Distinguished African-Americans


Phillis Wheatley

 Phillis Wheatly

Date and place of birth: c. 1753; Gambia or Senegal, Africa.

Date and place of death: December 5, 1784; Boston, Massachusetts.

Background: Phillis Wheatley was brought to America in 1761. She was sold to John and Susanna Wheatley to work as a maid. She was baptized as Phillis Wheatley. She was named after the ship that brought her to America.

Accomplishments: She was taught to read and write by Mary Wheatley, daughter of her owners. It was uncommon at the time for slaves to get an education, but the Wheatleys were a progressive family. Phillis showed great curiosity for books and a gift for writing poetry which was encouraged by the family.

Her first published poem was at age 12,On Messrs. Hussey and Coffin.”

Phillis Wheatley was the first African American to publish a book. In 1773 with the financial help of the countess of Huntingdon, Selina Hastings, Phillis published thirty nine poems in a book known as Poems on Various Subjects, Religious and Moral. The book was published in London as it was difficult to find the support of local publishers willing to publish a book by a slave. The book includes “On Being Brought from Africa to America”.

In 1776 George Washington invited Phillis to his home to thank her for her poem: “To His Excellency, George Washington”. The poem was later republished in the Pennsylvania Gazette.

She was a supporter of American independence.


Harriet Tubman

Harriet Tubman


Date and place of birth: c.1820; Dorchester County, Maryland.

Date and place of death: March 10, 1913; Auburn, New York.

Background: Born Aramita Ross. When she turned 11 she changed her name to Harriet, after her mother, and when she married she adopted her husband’s last name. As a child she was constantly whipped and beaten and at age 12 she was seriously injured in the head by a white man because she refused to help him tie up a fugitive slave.  This injury gave her seizures and visionary dreams which she attributed as revelations from God. In 1849 she ran away.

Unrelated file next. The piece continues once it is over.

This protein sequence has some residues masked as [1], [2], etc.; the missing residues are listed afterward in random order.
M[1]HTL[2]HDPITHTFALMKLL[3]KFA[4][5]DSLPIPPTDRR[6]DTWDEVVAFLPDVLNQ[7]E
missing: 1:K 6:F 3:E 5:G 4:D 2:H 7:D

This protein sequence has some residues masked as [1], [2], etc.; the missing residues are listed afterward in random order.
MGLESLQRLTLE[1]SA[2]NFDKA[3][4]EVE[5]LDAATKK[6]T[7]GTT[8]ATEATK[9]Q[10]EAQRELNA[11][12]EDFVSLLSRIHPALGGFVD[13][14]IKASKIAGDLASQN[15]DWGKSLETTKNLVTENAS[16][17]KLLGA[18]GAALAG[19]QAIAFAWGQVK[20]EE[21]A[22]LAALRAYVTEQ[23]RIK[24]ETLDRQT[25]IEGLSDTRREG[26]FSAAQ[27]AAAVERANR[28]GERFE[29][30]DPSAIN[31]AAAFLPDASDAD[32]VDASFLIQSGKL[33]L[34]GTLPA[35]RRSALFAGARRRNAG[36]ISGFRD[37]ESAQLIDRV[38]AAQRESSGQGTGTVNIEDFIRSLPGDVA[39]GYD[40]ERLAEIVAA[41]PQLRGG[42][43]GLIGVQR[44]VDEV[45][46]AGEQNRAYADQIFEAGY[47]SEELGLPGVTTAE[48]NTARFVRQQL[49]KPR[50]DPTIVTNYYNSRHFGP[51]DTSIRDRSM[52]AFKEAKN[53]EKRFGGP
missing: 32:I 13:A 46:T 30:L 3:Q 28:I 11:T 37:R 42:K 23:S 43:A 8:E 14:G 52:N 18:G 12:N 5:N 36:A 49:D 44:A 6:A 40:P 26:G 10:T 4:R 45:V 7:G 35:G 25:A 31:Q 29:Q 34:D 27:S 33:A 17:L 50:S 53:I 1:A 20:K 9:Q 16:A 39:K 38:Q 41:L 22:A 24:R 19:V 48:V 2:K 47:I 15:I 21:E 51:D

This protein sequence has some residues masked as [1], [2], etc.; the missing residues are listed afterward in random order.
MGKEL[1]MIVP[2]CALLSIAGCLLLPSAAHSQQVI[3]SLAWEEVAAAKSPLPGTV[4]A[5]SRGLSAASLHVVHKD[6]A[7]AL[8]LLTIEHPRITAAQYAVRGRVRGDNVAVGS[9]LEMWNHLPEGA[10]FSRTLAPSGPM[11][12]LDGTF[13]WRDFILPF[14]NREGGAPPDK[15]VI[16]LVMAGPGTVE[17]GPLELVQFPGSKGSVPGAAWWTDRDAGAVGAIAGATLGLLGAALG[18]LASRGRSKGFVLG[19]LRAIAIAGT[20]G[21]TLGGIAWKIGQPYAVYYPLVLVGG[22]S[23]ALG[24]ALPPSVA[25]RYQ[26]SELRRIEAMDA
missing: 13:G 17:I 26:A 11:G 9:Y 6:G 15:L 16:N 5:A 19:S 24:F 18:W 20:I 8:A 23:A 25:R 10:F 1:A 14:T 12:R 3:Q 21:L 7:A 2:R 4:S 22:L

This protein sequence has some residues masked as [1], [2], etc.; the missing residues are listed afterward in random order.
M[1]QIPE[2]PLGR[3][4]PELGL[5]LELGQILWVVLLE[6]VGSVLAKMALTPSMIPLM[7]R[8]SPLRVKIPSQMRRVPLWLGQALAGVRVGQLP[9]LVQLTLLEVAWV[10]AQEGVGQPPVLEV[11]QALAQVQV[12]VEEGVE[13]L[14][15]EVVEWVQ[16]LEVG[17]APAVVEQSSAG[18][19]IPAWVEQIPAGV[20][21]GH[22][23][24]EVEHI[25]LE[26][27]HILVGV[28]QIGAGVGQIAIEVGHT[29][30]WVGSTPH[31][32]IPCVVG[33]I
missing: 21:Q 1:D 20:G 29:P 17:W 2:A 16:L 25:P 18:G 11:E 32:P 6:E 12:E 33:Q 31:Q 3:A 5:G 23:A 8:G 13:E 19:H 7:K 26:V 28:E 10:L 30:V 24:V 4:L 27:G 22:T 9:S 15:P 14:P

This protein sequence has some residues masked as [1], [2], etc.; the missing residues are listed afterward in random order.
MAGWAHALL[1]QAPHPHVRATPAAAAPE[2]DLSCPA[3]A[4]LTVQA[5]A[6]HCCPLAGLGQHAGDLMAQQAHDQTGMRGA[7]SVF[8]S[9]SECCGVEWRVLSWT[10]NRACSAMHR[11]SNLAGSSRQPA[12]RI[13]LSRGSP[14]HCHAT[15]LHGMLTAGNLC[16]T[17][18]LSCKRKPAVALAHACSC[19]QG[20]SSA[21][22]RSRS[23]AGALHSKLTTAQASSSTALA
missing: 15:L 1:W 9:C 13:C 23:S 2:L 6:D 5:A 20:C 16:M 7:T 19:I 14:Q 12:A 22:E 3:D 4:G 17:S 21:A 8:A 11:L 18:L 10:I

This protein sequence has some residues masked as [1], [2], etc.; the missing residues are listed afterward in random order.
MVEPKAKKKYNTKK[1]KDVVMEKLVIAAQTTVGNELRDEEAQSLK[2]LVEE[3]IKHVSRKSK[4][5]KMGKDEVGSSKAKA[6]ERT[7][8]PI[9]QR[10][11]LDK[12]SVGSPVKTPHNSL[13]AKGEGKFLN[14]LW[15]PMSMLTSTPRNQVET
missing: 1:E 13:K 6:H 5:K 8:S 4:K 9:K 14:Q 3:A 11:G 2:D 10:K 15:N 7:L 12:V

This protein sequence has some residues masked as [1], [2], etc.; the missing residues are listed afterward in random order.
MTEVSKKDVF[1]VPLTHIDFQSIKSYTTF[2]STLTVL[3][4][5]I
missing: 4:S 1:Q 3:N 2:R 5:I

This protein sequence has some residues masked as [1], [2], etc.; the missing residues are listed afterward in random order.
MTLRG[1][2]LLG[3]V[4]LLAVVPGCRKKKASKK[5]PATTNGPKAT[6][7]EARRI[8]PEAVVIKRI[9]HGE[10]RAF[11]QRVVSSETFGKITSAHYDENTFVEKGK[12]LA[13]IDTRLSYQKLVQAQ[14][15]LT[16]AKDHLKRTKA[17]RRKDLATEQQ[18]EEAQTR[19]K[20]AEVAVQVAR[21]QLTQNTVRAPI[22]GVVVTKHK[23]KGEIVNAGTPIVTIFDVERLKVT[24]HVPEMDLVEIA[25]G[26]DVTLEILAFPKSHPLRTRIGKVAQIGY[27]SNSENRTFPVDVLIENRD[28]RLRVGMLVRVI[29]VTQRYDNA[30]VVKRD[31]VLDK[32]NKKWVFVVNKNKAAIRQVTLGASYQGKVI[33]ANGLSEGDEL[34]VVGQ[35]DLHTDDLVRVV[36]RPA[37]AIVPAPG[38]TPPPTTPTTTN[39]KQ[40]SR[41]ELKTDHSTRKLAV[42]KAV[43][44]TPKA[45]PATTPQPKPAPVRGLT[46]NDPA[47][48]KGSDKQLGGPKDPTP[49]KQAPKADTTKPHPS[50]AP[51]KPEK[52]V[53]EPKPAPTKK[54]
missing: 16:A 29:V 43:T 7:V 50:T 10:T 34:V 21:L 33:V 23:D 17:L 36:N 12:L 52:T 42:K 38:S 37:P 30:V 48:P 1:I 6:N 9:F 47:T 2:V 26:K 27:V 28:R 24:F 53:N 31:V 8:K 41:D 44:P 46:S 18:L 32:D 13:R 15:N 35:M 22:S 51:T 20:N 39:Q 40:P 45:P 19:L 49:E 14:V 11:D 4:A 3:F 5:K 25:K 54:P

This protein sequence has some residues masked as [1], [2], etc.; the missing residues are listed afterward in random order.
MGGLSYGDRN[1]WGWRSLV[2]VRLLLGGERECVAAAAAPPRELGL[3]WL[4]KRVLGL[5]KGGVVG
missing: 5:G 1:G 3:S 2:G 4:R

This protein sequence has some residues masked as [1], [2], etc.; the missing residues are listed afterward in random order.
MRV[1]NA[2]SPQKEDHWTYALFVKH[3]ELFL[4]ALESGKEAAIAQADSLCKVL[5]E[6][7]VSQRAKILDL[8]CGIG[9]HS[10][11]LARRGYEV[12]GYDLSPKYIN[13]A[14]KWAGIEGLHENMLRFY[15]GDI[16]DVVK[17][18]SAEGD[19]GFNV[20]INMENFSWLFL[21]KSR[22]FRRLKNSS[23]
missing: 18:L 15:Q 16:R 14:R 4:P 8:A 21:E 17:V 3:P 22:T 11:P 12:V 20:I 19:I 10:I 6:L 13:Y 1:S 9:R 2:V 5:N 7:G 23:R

Accomplishments: As a runaway slave she helped others escape slavery. She worked hard to earn money and help family and friends escape. Harriet Tubman was part of the Underground Railroad Conductors who led slaves to freedom in the northern states and Canada. She was known as “Moses”, in ten years she made 20 trips to the south and helped over 300 slaves attain their freedom “not losing a single passenger”.

During the Civil War Harriet Tubman worked as a nurse, soldier and spy.

She raised money to create schools for black children and lobbied for educational opportunities for freed slaves.

She converted her house into the Home for Aged and Indigent Colored People.


Frederick Douglass

Frederick Douglass

Date and place of birth: February, 1818; Talbot County, Maryland.

Date and place of death: February 20 1895; Anacostia, Washington, DC.

Background: Frederick Douglas was born Frederick Augustus Washington Bailey. Both his parents were slaves. He was raised by his grandmother until the age of six when he was sent to a plantation. At eight he was sent to live with Hugh and Sophia Auld. Sophia taught him how to read but she was later forbidden as it was unlawful to teach a slave how to read and write. He was curious and continued to read everything that crossed his way. As a teenager he bought The Columbian Orator, a book that changed his life. It taught him how words, written and spoken, can bring change.  At the age of twenty he escaped from slavery by dressing as a sailor. He went to Massachusetts.

Accomplishments: In his new home in New Bedford, Massachusetts Frederick Douglas became an abolitionist. He attended and organized abolitionist meetings and became a member of the Massachusetts Anti-Slavery Society. He was famous for his lectures and his oratory skills. In 1851 he published his own anti-slavery newspaper, the North Star. He was also a defender of equal opportunities for women.

During the Civil War he met three times with President Lincoln to advice him on the inclusion of black troops in the Union Army and to advocate for citizenship.

Douglass was an early advocate for civil rights and desegregation of schools, believing that education was the key to African American improvement. His eloquence always attracted crowds.

As a writer his best known work is his autobiography, Narrative of the Life of Frederick Douglas, an American Slave. It was published in 1845. In 1855 he published My Bondage and My Freedom and in 1881, Life and Times of Frederick Douglass.

He served several political posts such as minister to the Dominican Republic and Haiti. He was appointed U.S. Marshal and became the first African American nominated for Vice President of the United States.


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